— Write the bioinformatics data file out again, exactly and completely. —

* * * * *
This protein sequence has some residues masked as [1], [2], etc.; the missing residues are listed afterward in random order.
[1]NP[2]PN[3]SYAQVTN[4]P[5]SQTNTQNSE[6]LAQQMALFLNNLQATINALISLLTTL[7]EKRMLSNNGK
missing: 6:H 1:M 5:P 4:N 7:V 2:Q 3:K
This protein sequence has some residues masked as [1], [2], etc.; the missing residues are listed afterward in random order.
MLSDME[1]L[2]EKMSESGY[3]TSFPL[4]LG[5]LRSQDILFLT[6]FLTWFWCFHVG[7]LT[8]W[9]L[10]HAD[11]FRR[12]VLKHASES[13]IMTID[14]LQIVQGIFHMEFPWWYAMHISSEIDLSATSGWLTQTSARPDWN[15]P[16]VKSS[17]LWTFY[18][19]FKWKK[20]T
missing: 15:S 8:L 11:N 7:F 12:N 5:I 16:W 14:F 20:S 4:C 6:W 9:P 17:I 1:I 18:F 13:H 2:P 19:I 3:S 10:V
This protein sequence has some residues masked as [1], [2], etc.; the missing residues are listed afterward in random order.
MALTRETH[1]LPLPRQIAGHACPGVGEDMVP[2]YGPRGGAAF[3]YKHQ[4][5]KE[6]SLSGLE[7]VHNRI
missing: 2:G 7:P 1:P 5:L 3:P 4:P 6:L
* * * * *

This protein sequence has some residues masked as [1], [2], etc.; the missing residues are listed afterward in random order.
[1]NP[2]PN[3]SYAQVTN[4]P[5]SQTNTQNSE[6]LAQQMALFLNNLQATINALISLLTTL[7]EKRMLSNNGK
missing: 6:H 1:M 5:P 4:N 7:V 2:Q 3:K
This protein sequence has some residues masked as [1], [2], etc.; the missing residues are listed afterward in random order.
MLSDME[1]L[2]EKMSESGY[3]TSFPL[4]LG[5]LRSQDILFLT[6]FLTWFWCFHVG[7]LT[8]W[9]L[10]HAD[11]FRR[12]VLKHASES[13]IMTID[14]LQIVQGIFHMEFPWWYAMHISSEIDLSATSGWLTQTSARPDWN[15]P[16]VKSS[17]LWTFY[18][19]FKWKK[20]T
missing: 15:S 8:L 11:N 7:F 12:N 5:I 16:W 14:F 20:S 4:C 6:W 9:P 17:I 1:I 18:F 13:H 2:P 19:I 3:S 10:V
This protein sequence has some residues masked as [1], [2], etc.; the missing residues are listed afterward in random order.
MALTRETH[1]LPLPRQIAGHACPGVGEDMVP[2]YGPRGGAAF[3]YKHQ[4][5]KE[6]SLSGLE[7]VHNRI
missing: 2:G 7:P 1:P 5:L 3:P 4:P 6:L